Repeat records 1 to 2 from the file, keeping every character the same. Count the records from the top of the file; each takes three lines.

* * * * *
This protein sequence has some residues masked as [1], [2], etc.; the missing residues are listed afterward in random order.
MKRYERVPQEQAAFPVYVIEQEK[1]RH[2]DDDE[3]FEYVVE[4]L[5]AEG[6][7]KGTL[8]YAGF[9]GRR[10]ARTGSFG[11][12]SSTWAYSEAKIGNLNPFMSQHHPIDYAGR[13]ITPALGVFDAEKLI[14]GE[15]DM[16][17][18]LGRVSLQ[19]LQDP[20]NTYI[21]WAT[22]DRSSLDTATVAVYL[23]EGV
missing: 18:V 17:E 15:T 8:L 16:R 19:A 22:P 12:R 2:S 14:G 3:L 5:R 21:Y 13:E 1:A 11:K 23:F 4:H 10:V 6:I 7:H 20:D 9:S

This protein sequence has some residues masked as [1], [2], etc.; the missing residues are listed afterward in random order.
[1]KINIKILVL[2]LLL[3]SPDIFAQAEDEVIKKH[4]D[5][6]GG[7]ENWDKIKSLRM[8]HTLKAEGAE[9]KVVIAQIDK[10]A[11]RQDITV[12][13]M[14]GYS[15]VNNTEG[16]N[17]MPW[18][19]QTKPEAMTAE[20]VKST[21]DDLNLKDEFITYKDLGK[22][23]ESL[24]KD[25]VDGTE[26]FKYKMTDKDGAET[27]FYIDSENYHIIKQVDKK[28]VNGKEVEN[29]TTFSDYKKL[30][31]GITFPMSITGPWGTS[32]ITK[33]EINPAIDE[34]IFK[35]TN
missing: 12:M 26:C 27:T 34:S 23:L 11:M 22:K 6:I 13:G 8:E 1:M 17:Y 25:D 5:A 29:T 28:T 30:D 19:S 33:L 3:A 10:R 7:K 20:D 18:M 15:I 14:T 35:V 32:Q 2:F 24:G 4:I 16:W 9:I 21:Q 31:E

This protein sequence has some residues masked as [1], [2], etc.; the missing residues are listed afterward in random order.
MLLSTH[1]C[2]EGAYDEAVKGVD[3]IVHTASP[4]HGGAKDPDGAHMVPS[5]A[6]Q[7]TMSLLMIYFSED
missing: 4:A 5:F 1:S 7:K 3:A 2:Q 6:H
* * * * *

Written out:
This protein sequence has some residues masked as [1], [2], etc.; the missing residues are listed afterward in random order.
MKRYERVPQEQAAFPVYVIEQEK[1]RH[2]DDDE[3]FEYVVE[4]L[5]AEG[6][7]KGTL[8]YAGF[9]GRR[10]ARTGSFG[11][12]SSTWAYSEAKIGNLNPFMSQHHPIDYAGR[13]ITPALGVFDAEKLI[14]GE[15]DM[16][17][18]LGRVSLQ[19]LQDP[20]NTYI[21]WAT[22]DRSSLDTATVAVYL[23]EGV
missing: 18:V 17:E 15:T 8:L 16:R 19:A 22:P 12:R 2:S 14:G 3:L 5:R 21:Y 13:E 1:A 11:K 23:F 4:H 10:V 6:I 7:H 20:D 9:S

This protein sequence has some residues masked as [1], [2], etc.; the missing residues are listed afterward in random order.
[1]KINIKILVL[2]LLL[3]SPDIFAQAEDEVIKKH[4]D[5][6]GG[7]ENWDKIKSLRM[8]HTLKAEGAE[9]KVVIAQIDK[10]A[11]RQDITV[12][13]M[14]GYS[15]VNNTEG[16]N[17]MPW[18][19]QTKPEAMTAE[20]VKST[21]DDLNLKDEFITYKDLGK[22][23]ESL[24]KD[25]VDGTE[26]FKYKMTDKDGAET[27]FYIDSENYHIIKQVDKK[28]VNGKEVEN[29]TTFSDYKKL[30][31]GITFPMSITGPWGTS[32]ITK[33]EINPAIDE[34]IFK[35]TN
missing: 12:M 26:C 27:T 34:S 23:L 11:M 22:K 6:I 13:G 8:E 1:M 17:Y 25:D 5:A 29:T 28:T 30:D 19:S 33:L 3:A 10:R 7:K 20:D 18:M 15:I 14:T 35:V 32:Q 2:F 24:G 4:I 16:W 9:I 21:Q 31:E